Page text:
Jeff Uscher’s Japan Insider is one of my daily reads and regularly delivers insights I value and rely upon. Jeff has generously given me permission to share with you his research on why overall wages in Japan are stagnant despite a compelling labor shortage and thus why, despite the best efforts of the BoJ, inflation in Japan will be difficult to achieve for several years to come.
Mystery Solved: Why Wages Won’t Rise in Japan
It is “One of Those Great Mysteries of Life.” How can it be that, despite more than four years of super-easy monetary policy, laughably low interest rates, and a chronic labor shortage, wages in Japan are barely growing at all?
Everyone pretty much agrees that higher wages are the key to higher inflation. We all hear about higher wages for full-time workers and for part-timers at companies large and small. But, overall, wages have remained stagnant, and inflation has not moved off of the dime.
You can’t blame the Bank of Japan. Under Governor Haruhiko Kuroda, the BoJ has tripled the size of its balance sheet by purchasing several hundred trillion-yen worth of JGBs. BoJ assets have now topped ¥500 trillion—about the size of Japan’s GDP.
Short-term interest rates are negative, 10-year rates have been pegged at “about zero percent,” and USDJPY has risen from 94.18 at the end of March 2013, when Kuroda began his unconventional monetary policies, to 112.67 today. The weaker yen has boosted corporate earnings, and the equity market is trading at multi-year highs—aided and abetted by aggressive BoJ buying of ETFs.
But it seems as if the Japanese economy is immune to easy money. The BoJ has, so far, utterly failed to achieve its target of sustained 2% core CPI (excluding fresh food) inflation. Both the BoJ and Prime Minister Shinzo Abe blame sluggish wage growth for this failure.
Has the BoJ’s aggressive monetary policy achieved anything? In short, yes. Demand for labor has grown dramatically since 2013. Labor shortages, as reported in the quarterly Tankan survey, are worse now than at any time since the March 1992 quarter—the tail end of the Bubble economy.
Just as during the Bubble, the Japanese press is full of stories about restaurants cutting hours because they can’t get enough workers. Japan’s largest parcel delivery company, Yamato Transport (9064) famously told Amazon Japan—its largest customer—that it will no longer accept orders for same-day delivery services because it does not have enough drivers. Technology companies are developing robots and self-driving cars to make up for the chronic labor shortage.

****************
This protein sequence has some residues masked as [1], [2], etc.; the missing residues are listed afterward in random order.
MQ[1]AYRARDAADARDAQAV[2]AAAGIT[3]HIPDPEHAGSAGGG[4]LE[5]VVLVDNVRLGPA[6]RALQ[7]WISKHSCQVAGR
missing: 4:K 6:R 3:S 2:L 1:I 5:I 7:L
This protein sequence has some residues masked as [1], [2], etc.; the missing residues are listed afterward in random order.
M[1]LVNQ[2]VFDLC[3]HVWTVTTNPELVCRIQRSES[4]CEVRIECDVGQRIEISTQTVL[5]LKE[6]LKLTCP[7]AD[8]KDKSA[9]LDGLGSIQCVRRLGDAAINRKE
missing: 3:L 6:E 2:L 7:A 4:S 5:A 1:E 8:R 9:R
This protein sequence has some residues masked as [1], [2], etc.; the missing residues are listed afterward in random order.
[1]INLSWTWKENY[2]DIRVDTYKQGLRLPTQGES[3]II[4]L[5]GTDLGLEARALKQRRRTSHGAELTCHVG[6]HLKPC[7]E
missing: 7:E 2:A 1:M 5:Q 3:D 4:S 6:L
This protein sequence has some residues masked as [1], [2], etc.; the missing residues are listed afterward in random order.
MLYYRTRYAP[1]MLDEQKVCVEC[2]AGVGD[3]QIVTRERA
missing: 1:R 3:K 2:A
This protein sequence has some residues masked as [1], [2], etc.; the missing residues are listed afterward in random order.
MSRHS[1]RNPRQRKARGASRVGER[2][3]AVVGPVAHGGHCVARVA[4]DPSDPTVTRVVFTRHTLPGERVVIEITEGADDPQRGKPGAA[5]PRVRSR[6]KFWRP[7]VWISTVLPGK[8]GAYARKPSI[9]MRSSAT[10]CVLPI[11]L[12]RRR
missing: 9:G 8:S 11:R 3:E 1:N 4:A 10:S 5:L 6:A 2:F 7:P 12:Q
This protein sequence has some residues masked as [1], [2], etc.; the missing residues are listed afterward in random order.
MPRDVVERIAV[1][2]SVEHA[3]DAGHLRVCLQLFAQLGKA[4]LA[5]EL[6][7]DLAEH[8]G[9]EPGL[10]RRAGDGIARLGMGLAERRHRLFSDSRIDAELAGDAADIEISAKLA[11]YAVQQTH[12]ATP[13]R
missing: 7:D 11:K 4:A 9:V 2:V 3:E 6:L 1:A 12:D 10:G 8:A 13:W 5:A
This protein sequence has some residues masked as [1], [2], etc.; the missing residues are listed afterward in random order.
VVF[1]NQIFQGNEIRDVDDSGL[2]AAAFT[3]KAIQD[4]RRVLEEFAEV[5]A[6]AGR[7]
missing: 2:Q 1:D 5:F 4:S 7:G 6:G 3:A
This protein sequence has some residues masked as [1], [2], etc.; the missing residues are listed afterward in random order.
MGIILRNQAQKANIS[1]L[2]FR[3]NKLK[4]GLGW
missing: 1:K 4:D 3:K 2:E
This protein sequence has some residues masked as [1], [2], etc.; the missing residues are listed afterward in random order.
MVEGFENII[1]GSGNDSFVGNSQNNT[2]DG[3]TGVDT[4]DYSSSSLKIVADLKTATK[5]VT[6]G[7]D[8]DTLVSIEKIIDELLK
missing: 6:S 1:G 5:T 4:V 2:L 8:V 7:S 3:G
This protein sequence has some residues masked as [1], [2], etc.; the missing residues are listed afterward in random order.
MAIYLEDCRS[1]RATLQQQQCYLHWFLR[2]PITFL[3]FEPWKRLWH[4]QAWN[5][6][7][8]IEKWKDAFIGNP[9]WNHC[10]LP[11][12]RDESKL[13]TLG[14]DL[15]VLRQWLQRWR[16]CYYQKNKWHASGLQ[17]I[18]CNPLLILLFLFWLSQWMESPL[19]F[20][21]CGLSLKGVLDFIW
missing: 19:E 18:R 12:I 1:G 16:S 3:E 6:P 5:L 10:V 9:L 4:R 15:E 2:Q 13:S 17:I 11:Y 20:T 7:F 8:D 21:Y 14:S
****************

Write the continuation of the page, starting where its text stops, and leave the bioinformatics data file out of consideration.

Companies are raising wages for part-time workers in order to attract and keep enough workers. In major cities, fast food restaurants and supermarkets must pay their hourly employees more than ¥1,000/hour to get and keep good workers. Larger companies have offered their full-time employees wage hikes in excess of 2% for four consecutive years—the first time that has happened since the 1990s.
And yet, household income and spending continues to decline.
There is a disconnect between monetary policy and wage growth in Japan. If easy money and a tight job market can’t force companies to raise wages, what can?
I think I have found the answer to this mystery. Several years ago, I did extensive research on Japan’s pension system and on Japanese agriculture for CLSA. Both of these studies required a deep dive into Japanese demographics.
As I thought more about what happens to a person’s income when they retire, it soon became apparent why monetary policy isn’t working and why it can’t be a solution to Japan’s chronic deflation. The problem lies in Japan’s demographics and its employment practices regarding older workers.
First, demographics. The number of births in Japan topped 2.6 million in 1947 and peaked in 1949 at 2,696,638. There were more than 2 million births annually through 1952 and a total of 14.5 million births between 1947 and 1952. All of those people started to retire in 2012. People born in 1952 will retire this year.
Between 1953 and 1960, another 13.5 million people were born in Japan. That means another 13.5 million retirees between 2018 and 2025.